ProcessWire Weekly #240

In the 240th issue of ProcessWire Weekly we'll cover the latest development version of ProcessWire, 3.0.122, and also take a peek at a brand new third party module Pages At Bottom from Robin Sallis. Read on!

Welcome to the latest issue of ProcessWire Weekly! This time we'll walk you through ProcessWire 3.0.122, which is our latest development version. We've also going to take a peek at a brand new third party module Pages At Bottom from Robin Sallis and showcase a really amazing new site of the week belonging to the UK based National Youth Music Theatre.

Thanks to all of our readers for being here with us again, and as always, any feedback is most welcome – please don't hesitate to drop us a line if there's anything in your mind you'd like to share with us. Enjoy our latest issue and have a great weekend!

Latest core updates: ProcessWire 3.0.122

This week we've got a new version of ProcessWire available via the dev branch at GitHub. As Ryan explains in a weekly core updates post at the support forum, this version doesn't add anything major: ProcessWire 3.0.122 contains minor bugfixes and small improvements.

You can review the ProcessWire 3.0.122 commit log at GitHub for more details, here's a brief summary of what's happened since last week:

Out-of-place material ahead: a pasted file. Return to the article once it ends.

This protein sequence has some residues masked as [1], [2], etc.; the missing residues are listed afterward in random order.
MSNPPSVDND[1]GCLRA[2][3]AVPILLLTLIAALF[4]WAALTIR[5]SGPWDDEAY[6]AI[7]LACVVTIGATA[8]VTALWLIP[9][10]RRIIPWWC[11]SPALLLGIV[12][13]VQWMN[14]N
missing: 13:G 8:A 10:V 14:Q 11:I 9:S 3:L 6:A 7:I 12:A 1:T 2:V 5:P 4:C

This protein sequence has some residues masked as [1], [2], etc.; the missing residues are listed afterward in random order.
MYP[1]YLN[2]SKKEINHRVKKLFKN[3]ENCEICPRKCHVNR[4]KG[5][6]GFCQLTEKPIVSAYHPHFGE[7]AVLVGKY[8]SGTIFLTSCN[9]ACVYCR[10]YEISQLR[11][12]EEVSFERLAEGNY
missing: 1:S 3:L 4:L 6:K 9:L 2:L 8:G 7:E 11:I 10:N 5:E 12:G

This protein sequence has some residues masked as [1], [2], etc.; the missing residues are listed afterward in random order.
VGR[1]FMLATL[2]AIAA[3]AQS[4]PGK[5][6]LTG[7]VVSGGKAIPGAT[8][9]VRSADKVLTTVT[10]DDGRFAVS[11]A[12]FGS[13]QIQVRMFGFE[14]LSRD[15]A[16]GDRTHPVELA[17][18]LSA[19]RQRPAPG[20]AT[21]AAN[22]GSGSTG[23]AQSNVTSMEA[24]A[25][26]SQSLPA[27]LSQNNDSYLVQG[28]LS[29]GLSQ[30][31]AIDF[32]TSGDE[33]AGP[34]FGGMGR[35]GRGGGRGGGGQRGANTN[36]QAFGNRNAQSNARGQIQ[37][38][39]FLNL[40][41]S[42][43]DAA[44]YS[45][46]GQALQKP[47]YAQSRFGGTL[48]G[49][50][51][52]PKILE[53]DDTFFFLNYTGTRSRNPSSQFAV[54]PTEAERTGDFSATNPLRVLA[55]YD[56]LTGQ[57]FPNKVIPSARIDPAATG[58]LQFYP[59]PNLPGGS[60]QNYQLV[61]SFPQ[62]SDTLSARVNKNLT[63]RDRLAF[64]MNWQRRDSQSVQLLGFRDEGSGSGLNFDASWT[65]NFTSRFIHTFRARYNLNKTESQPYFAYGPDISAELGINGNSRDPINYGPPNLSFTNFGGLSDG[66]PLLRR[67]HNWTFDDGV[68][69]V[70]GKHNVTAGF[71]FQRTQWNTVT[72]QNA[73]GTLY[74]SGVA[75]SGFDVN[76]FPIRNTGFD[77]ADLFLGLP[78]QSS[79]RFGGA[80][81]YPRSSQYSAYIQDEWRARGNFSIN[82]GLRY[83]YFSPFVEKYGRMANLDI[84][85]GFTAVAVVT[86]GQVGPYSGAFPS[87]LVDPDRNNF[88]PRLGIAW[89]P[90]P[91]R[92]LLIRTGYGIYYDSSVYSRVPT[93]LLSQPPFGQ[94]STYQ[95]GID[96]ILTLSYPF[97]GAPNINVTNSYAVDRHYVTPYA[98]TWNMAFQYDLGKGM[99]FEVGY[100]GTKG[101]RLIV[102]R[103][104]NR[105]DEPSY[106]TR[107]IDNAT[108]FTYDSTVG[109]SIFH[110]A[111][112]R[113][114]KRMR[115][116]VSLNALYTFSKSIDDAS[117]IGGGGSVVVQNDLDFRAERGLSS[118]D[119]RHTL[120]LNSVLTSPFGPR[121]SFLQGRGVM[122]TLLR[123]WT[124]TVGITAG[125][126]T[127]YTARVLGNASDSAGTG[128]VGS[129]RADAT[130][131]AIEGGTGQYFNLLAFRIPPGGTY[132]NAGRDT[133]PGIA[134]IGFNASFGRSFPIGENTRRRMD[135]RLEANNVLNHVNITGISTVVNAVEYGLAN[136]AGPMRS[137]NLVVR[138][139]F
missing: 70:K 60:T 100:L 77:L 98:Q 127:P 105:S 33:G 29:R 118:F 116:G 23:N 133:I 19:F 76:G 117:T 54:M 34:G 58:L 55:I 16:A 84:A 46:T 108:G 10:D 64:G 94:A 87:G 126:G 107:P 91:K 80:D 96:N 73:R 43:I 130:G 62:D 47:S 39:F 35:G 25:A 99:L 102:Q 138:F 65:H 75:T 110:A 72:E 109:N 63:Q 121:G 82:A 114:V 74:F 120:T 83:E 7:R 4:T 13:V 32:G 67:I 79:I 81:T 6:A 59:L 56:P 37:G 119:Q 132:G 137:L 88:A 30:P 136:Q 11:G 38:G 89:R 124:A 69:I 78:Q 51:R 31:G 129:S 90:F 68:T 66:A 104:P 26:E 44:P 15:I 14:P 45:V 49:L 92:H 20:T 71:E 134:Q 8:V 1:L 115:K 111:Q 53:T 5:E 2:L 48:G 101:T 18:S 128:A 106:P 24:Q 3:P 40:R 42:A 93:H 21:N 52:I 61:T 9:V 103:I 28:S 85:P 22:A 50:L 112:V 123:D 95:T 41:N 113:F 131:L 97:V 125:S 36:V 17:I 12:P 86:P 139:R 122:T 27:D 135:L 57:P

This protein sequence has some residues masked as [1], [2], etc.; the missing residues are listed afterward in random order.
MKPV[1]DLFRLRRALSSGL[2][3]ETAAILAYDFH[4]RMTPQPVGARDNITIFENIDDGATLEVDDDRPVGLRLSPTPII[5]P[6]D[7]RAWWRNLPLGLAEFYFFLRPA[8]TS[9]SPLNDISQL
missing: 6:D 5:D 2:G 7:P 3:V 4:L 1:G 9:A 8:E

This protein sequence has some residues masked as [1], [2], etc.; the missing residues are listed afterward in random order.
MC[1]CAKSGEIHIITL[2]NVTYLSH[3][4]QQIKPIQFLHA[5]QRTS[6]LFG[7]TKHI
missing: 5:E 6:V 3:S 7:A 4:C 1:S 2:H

• Minor PHP 7.2 / 7.3 compatibility improvements.
  • Minor improvements to ProcessPageLister, InputfieldCheckbox, and PHPDoc comments.
  • Usability improvement for CKEditor link dialog, where selecting a page now auto-updates selectable files even if the file selection wasn't open when page was selected.
  • Fixed an AsmSelect CSS issue, where inactive items were not correctly colored in Chrome for Windows.
  • Fixed an issue where cloning part of page tree would show wrong number of children until page reload.
  • Fixed an issue where Safari wasn't updating column widths properly in AdminThemeUikit when showIf conditions were used.

  • Fixed an issue where PageImage::size() was unintentionally overriding original aspect ratio of the image when cropping was disabled.

  • Fixed an issue where "L SEP" separator originating from applications such as Figma, Sketch, or PhotoShop wasn't being automatically removed from stored text.

  • Fixed an issue where WireArray::import() was preventing importing of duplicate items even with duplicateChecking disabled.

In his post Ryan has also included a screenshot of the message editor screen of the upcoming ProMailer module and some additional notes on our schedule – which is currently looking really good, and we may in fact have a new master release by next week. Anyway, be sure to check out Ryan's post for more details!

New module: Pages At Bottom by Robin Sallis

Pages At Bottom is the latest third party module developed by Robin Sallis. With this new module Robin – who should really get some sort of medal for being exceptionally active member of the ProcessWire community – implements a user-requested feature of allowing specified pages to always remain at the bottom among their siblings.

This module is really easy to get up and running: just install it and select via module settings the pages you want to keep at the bottom, and that's it. Simple as it gets.